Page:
There never is enough time for reading, is there?

I’ve heard the same thing from so many of you. Something like Oh no! More recommendations! I’ll never catch up! Of course, I know you’re winking. I know you’re dropping everything to read that novel though there are so many more important things to do.

And we wouldn’t want it any other way, would we?

 

Shhh...

 

When I’m honest with myself, I am never truly afraid that I won’t make it to the bottom of my must-read list. When I’m honest with myself, I know that my real fear is this:  I am afraid I will run out of good books. I am afraid I’ll be caught waiting for a child somewhere and I won’t have a good book in my car. I’m afraid the baby will fall asleep at the exact same moment when the kids busy themselves with a game and I won’t have a good book on my desk.

I know. This is crazy talk. But let’s just make sure shall we? Let’s keep those bookshelves and nightstands and library order queues nice and full.

As always, I am here to help.

(P.S. This post includes affiliate links. You can find more info about those right here.)

Never trust anyone who has not brought a book with them. – Lemony Snicket

This was my recent stop-everything-must-read-to-the-very-last-page reading event: The Ocean at the End of the Lane: A Novel by Neil Gaimon.

I’ve mentioned before my weakness where fairytales for grownups are concerned. Gaimon’s newest book makes an excellent addition to this list. It is the book I want to write when I grow up.

This is a slim novel about a young boy living in an old house on a country lane in England. On the surface of the story, you’ll find a fairy ring, three generations of mysterious, ageless women, and an evil housekeeper/creature. Beneath the surface, you’ll find a boy growing into a man, a family breaking apart, and all the big questions about life and death and loss and the meaning of it all.

This is what I love about fairytales: something small and simple like the death of a beloved kitten is at the same time something big and meaningful and important. It is both. This is a novel exactly like the ocean at the end of the lane: it is so much bigger on the inside than it appears to be from the outside.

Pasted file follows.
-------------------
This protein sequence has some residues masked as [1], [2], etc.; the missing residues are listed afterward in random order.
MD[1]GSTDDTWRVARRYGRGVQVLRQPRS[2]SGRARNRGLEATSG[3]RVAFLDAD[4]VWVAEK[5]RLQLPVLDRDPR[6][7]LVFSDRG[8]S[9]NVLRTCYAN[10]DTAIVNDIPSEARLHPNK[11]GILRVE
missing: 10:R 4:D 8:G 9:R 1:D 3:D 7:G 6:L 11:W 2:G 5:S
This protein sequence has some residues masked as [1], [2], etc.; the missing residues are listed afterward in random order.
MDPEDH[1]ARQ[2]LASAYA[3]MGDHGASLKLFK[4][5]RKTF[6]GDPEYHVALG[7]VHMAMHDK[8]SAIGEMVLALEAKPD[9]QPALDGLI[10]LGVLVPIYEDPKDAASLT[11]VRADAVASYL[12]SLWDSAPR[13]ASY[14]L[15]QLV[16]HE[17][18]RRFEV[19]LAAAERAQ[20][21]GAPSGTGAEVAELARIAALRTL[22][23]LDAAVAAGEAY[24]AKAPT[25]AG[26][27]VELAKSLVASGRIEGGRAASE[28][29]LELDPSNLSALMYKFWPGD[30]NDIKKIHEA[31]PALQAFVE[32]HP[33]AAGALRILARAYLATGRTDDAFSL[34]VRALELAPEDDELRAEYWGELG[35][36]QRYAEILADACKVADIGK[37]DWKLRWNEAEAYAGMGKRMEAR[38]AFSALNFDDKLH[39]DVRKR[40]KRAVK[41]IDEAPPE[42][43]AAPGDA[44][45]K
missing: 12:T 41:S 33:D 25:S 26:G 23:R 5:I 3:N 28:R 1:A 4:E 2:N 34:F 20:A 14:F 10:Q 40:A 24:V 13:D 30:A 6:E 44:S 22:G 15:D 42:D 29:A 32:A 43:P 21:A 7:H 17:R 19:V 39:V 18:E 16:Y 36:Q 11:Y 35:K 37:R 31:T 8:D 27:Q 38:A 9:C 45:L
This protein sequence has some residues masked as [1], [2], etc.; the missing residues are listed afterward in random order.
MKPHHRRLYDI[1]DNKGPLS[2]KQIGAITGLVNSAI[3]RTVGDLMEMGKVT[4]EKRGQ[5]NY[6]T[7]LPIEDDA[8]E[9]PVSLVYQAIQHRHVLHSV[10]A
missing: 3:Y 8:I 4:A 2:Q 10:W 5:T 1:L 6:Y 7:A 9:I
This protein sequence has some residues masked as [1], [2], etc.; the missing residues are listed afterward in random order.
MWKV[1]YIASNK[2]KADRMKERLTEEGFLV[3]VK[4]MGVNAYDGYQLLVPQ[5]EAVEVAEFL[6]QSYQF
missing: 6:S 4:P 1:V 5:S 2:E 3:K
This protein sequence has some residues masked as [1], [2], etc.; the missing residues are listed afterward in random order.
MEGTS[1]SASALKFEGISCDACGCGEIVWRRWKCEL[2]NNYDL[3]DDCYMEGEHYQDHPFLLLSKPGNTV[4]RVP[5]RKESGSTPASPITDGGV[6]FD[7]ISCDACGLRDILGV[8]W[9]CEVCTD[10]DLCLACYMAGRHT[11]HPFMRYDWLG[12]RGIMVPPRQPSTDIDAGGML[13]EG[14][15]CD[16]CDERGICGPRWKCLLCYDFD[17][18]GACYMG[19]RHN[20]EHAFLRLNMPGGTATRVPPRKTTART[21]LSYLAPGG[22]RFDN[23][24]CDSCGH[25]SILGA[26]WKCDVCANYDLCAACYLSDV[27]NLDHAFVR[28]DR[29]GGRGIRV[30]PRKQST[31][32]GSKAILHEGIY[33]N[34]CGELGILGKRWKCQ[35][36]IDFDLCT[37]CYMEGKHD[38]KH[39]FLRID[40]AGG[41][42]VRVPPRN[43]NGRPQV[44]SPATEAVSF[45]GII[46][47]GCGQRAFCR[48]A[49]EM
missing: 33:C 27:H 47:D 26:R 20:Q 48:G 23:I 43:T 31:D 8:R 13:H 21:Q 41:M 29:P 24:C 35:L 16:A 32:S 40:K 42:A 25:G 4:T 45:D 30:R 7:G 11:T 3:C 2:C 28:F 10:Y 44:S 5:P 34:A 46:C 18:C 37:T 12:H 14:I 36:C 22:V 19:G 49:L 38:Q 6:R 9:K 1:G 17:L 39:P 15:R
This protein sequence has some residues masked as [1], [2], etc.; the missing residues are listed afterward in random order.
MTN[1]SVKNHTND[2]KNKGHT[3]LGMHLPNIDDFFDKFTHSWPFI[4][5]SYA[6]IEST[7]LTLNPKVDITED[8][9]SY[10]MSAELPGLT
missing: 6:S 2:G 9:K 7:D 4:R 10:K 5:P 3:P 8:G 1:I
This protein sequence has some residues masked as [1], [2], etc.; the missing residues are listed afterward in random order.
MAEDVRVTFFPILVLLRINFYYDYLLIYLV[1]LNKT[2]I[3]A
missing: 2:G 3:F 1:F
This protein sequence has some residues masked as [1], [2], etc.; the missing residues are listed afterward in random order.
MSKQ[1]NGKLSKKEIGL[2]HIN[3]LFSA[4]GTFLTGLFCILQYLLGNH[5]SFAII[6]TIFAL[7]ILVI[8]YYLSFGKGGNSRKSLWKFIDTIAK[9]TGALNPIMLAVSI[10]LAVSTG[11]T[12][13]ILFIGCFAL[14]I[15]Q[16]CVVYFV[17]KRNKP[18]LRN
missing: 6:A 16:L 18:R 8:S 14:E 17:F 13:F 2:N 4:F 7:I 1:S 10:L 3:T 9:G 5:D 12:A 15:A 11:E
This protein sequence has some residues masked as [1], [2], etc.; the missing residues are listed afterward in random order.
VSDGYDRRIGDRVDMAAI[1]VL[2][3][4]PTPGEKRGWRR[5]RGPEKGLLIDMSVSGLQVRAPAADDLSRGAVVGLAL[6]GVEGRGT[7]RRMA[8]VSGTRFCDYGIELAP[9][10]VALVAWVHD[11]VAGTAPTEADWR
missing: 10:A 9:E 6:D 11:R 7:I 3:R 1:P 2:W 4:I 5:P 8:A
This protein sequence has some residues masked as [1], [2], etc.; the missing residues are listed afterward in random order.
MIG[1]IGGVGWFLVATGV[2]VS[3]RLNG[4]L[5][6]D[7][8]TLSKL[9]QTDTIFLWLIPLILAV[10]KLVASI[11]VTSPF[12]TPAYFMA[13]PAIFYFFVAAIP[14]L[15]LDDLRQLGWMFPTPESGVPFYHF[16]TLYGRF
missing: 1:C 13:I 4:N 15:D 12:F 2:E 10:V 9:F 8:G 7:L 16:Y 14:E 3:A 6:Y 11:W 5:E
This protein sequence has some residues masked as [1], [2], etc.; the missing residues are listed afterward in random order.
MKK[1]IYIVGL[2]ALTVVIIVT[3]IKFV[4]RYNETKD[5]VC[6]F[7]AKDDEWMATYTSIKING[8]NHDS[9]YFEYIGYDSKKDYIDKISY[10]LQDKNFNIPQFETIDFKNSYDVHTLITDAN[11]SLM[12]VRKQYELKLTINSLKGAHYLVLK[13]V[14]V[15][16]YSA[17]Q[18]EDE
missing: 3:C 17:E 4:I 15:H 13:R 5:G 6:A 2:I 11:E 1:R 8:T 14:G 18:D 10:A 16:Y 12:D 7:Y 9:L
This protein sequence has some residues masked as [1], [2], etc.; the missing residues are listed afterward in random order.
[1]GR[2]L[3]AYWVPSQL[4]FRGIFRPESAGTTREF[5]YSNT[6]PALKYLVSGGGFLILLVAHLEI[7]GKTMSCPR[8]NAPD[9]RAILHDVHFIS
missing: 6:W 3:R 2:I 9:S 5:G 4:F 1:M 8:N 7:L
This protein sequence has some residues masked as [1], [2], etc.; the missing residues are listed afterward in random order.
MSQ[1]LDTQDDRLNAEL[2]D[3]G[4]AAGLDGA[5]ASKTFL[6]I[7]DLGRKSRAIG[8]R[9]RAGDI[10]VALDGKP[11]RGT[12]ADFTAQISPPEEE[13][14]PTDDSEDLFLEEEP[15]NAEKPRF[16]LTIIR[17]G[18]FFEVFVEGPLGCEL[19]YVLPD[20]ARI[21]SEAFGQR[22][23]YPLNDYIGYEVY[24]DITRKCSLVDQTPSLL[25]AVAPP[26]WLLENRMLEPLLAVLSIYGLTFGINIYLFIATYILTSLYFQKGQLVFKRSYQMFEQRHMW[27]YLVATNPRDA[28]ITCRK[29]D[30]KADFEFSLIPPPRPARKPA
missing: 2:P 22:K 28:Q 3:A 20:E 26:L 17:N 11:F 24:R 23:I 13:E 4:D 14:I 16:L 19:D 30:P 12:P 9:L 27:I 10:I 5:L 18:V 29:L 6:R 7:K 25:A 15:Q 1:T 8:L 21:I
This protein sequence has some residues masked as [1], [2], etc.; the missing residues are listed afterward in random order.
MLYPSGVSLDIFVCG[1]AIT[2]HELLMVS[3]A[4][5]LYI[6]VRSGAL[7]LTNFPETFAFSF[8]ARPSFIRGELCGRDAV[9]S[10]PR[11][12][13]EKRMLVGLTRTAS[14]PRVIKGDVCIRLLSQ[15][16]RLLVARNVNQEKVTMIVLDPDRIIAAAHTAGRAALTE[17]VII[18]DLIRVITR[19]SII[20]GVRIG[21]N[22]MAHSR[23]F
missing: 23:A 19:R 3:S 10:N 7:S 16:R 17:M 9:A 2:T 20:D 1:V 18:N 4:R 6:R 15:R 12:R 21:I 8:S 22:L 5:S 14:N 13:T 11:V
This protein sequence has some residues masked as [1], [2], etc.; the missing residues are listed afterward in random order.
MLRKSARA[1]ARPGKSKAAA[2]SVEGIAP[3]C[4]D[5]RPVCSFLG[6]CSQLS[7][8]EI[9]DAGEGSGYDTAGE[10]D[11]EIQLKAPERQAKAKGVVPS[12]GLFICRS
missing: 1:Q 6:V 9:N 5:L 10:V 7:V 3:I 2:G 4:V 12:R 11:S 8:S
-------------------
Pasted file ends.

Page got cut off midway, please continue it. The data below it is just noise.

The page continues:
‘Grown-ups and monsters aren’t scared of things.’

‘Oh, monsters are scared,’ said Lettie. ‘That’s why they’re monsters. And as for grown-ups …’

– Neil Gaimon

My love for books about food (a category not to be confused with actual cookbooks) is well documented on this blog. A new-to-me classic of this genre is Laurie Colwin’s Home Cooking: A Writer in the Kitchen (Vintage Contemporaries).

These essays are part memoir, part hilarious confession, part cookbook, and, well, I’m sure a few other secret ingredients have been added to the mix, but the result is delightful.

Colwin was a writer and a home cook. Her book is funny, informative, and mouth-watering. Most of all, it’s a book that makes me just that much happier in my kitchen and at my table. Good things happen at the table, whether we’ve cooked our meal on a hot plate or a community center’s professional oven. Colwin knows this and celebrates it. And I love her for it.

The ultimate nursery food is beef tea; I have not had it since I was a child, and although I could easily have brewed myself a batch, I never have yet. I am afraid that my childhood will overwhelm me with the first sip or that I will be compelled to sit down at once and write a novel in many volumes. – Laurie Colwin

Here’s a book I’m sure you don’t need me to tell you about, but maybe you have yet to pick it up? It’s Betsy-Tacy (Betsy-Tacy Books), the first in the series begun in 1940 by Maud Hart Lovelace.

I somehow missed this one as a child. My firstborn (recently turned ten) nearly missed it. But, thank heavens, we rectified that error in time. This may be a book well suited for little girls (ages four to eight, perhaps?), but, really, we are never too old to snuggle on the couch and read about childhood through the eyes of best friends Betsy and Tacy.

This is an old-fashioned book full of old-fashioned pleasures. Playing paperdolls. Building a backyard house out of a piano crate. Filling old bottles with rainbows of colored sand. It isn’t a life without hardship or sorrow, but it is a life made beautiful by friendship and imagination.

I’m not sure we’ll make it to the end of the series (Betsy’s Wedding? Maybe not). But this first book is a treasure.

Besides the little glass pitcher, she got colored cups and saucers, a small silk handkerchief embroidered with forget-me-nots, pencils and puzzles and balls. But the nicest present she received was not the usual kind of present. It was the present of a friend. It was Tacy.

 

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